Born the year The Ship of Death was completed, Corrina Bonshek’s 9 minute Dreams of the Earth I is derived from an earlier and much larger work entitled Song to the Earth. Commissioned for the Gold Coast Commonwealth Games Arts and Culture Festival, this installation work for strings, percussion and recorded bird song was designed to be performed outdoors and was premiered with the musicians (wearing lights) in eight groups spread around a circle 25 metres in diameter. The audience were able to wander around these groups to experience the music from different angles. Dreams of the Earth was conceived as a concert reduction for strings of the original work, designed for performance in the more traditional set-up of a concert hall. Inspired by a flock of birds circling in the sky and the sound of cicadas, it is intended to concentrate the listener both on the sounds of nature and the imminent ecological disaster caused by climate change. The piece is a meditative and euphonious work, which begins with detached chords. This texture is slowly altered with added trills and gradually little fragments of melody emerge. These lines become more expansive as the work progresses. Just as the mellow atmosphere seems like it is about to be disturbed by some chromatic movement in the lower strings against a repeated note in the higher strings, the work comes to a surprising close with a repeated pizzicato figure. The individual lines are clearly delineated in the performance and the work should appeal to those who enjoy immersive diatonic or modal compositions with undisturbed surfaces.
Towards a dramatic finish
The release begins with a performance of From Sea-Grey Shores (1999) by Jane O’Leary. O’Leary was one of the most notable absences from the RTÉ Lyric label’s male-heavy Irish Composer CD series. While the bulk of her work has been written for chamber ensemble there are more than enough pieces to make a portrait CD of her work, ranging from a number of works for chamber orchestra composed in the 1980s to Triptych premiered just days before Ireland’s covid lockdown began. From Sea-Grey Shores is a ten-minute response to the landscape of the west of Ireland and the movement of the sea. In this piece, O’Leary builds on her experience of working with chamber groups to create a complex orchestral palette in which individual string players are drawn out from the main body to create intricate filigree textures. Beneath this glistening surface is a slower moving harmonic undertow, which coalesces on single notes that act as pedal points until they are destabilised by the swirl of surrounding pitches. In less experienced hands this could lead to something fragmentary and episodic but O’Leary’s piece moves with an unerring sense of inevitability towards its dramatic finish. The closing gesture may bring us full circle back to the opening of the work but the entire context has changed, just as the grand vista of the sea may seem unchanged while in reality it is constantly changing. The performance under Gavin Maloney could have made use of a wider dynamic range to match the markings in the score and as can happen in the cut and thrust of live performance the balance is not always ideal, but overall this is a very welcome addition to the repertoire of Irish composition on CD.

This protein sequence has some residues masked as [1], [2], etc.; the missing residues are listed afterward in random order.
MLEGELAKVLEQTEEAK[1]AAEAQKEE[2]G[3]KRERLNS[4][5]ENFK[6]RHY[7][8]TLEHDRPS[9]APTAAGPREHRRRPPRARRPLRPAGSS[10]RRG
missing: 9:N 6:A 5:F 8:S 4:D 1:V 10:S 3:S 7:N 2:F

It is great to see labels like Navona releasing works by contemporary composers but in this case one feels the composers have been disadvantaged by the rather haphazard approach to programming. For Irish composers such ventures are particularly important at the present time. Hopefully, when the NSO finally completes its transition to being an independent body its management will prioritise a return to the recording of Irish compositions either on its own label or on some established label. A full disc of O’Leary’s work would be a good place to start.
Relive: Live works for orchestra and large ensemble is available from Navona Records. Visit https://www.navonarecords.com/catalog/nv6334/
Published on 19 March 2021
Mark Fitzgerald is a Senior Lecturer at TU Dublin Conservatoire.